Simply put, a class-action lawsuit is one in which a number of people, sometimes hundreds, sue the same defendant for similar injuries they sustained at his, her, or her hands. These suits also go by the names of mass tort litigation and multi-district litigation.
FindLaw explains that class actions can arise out of many circumstances, including the following:
- Defective products, such as motor vehicles, pharmaceutical drugs or other consumer products
- Consumer fraud
- Securities fraud
- Employment practices
- Corporate misconduct
- Toxic spills
When class-action lawsuits potentially affect hundreds of potential plaintiffs, many of which are likely unknown, courts issue instructions regarding how the attorneys must go about notifying them. This might include such methods as advertisements on television or in magazines and newspapers.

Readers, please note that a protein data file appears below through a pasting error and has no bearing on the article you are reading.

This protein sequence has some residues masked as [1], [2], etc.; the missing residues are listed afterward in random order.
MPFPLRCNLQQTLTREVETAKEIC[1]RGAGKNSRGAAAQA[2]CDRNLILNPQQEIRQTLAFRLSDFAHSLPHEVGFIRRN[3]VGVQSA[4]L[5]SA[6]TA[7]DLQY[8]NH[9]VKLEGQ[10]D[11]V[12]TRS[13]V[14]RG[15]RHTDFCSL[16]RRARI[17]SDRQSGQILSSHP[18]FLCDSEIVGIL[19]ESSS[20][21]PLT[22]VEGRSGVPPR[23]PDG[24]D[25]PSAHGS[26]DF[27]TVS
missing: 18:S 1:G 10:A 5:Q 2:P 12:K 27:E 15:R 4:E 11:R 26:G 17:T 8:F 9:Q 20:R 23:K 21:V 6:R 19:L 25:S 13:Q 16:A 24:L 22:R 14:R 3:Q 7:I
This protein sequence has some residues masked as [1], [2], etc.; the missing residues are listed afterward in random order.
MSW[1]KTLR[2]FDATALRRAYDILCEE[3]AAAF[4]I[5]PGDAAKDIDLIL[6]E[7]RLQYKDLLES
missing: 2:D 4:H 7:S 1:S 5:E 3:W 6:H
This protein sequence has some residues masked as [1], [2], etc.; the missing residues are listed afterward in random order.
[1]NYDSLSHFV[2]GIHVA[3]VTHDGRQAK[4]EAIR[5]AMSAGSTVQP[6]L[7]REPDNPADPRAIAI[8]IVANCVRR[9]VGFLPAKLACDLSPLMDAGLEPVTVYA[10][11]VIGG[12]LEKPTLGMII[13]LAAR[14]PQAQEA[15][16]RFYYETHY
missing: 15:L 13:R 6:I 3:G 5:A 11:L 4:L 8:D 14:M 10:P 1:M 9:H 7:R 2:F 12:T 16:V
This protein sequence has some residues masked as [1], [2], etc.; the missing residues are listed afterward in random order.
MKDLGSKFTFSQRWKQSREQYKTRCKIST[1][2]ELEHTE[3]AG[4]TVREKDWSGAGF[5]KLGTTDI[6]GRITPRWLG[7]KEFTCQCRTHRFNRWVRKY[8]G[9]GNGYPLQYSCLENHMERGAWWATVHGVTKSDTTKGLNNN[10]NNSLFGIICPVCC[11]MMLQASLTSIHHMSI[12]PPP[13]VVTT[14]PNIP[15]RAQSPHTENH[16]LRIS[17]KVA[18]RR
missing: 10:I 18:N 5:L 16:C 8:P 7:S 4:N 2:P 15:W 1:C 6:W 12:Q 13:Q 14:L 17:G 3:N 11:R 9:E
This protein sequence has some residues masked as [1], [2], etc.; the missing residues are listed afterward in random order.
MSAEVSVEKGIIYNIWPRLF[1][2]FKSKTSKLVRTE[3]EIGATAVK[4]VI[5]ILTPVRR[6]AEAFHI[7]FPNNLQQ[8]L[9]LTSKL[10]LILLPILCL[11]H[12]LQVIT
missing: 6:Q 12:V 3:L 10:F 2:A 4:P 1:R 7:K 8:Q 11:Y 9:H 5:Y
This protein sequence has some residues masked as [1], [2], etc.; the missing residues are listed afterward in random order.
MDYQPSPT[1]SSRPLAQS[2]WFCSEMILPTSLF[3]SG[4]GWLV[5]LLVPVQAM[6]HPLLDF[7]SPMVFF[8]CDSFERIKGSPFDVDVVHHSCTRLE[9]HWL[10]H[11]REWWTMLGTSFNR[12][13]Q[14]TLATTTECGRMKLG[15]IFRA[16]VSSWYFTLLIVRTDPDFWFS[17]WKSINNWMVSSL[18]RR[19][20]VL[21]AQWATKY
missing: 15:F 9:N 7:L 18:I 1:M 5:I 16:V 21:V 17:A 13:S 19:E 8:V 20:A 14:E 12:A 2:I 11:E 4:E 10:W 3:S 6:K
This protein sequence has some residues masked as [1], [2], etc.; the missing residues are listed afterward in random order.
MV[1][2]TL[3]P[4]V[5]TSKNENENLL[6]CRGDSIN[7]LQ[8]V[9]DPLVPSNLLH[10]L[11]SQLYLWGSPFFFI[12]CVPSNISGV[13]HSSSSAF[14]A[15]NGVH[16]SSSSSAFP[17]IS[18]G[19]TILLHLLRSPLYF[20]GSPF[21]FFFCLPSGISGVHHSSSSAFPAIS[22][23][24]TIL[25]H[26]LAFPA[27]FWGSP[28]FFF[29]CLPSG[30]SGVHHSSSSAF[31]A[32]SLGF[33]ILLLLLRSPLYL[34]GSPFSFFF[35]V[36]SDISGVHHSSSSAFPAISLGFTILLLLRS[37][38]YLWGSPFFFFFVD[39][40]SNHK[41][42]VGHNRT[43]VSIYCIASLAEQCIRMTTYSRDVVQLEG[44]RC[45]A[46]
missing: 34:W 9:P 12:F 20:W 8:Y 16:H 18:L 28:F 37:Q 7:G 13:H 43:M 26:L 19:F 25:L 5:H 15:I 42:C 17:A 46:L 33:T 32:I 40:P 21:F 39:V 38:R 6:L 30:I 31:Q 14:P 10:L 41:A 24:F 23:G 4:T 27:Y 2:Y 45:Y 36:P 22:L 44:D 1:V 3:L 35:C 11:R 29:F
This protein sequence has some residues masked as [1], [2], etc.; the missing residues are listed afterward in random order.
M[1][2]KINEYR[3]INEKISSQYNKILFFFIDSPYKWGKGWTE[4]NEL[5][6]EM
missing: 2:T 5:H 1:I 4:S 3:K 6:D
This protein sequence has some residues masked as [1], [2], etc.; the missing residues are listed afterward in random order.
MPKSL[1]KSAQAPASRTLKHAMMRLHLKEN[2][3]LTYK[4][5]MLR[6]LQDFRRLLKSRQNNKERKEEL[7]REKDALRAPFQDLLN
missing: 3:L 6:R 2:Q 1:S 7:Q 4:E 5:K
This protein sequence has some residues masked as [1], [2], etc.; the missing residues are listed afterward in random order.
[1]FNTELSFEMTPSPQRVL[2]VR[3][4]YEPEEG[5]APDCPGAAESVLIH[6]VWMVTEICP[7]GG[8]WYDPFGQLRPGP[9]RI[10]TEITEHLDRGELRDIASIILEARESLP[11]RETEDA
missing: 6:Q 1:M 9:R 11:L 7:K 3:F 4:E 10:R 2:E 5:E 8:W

Opt-in and opt-out
Regardless of how you receive notice that you may be a potential plaintiff in a class-action lawsuit, you usually have the right to join it, i.e., opt-in, or not, i.e., opt-out. Sometimes, however, you have no choice and automatically become a plaintiff, although your participation may well be limited to providing your name and contact information.
Keep in mind that even if you and the other plaintiffs win the class action lawsuit, you may receive very little compensation, especially if you suffered only minor injuries. Depending on the court’s plan of distribution, you may receive a certain percentage of the overall judgment amount or a specified dollar amount based on the nature of your injuries. Either way, this amount may or may not cover the actual amount of your expenses and other damages associated with your injuries.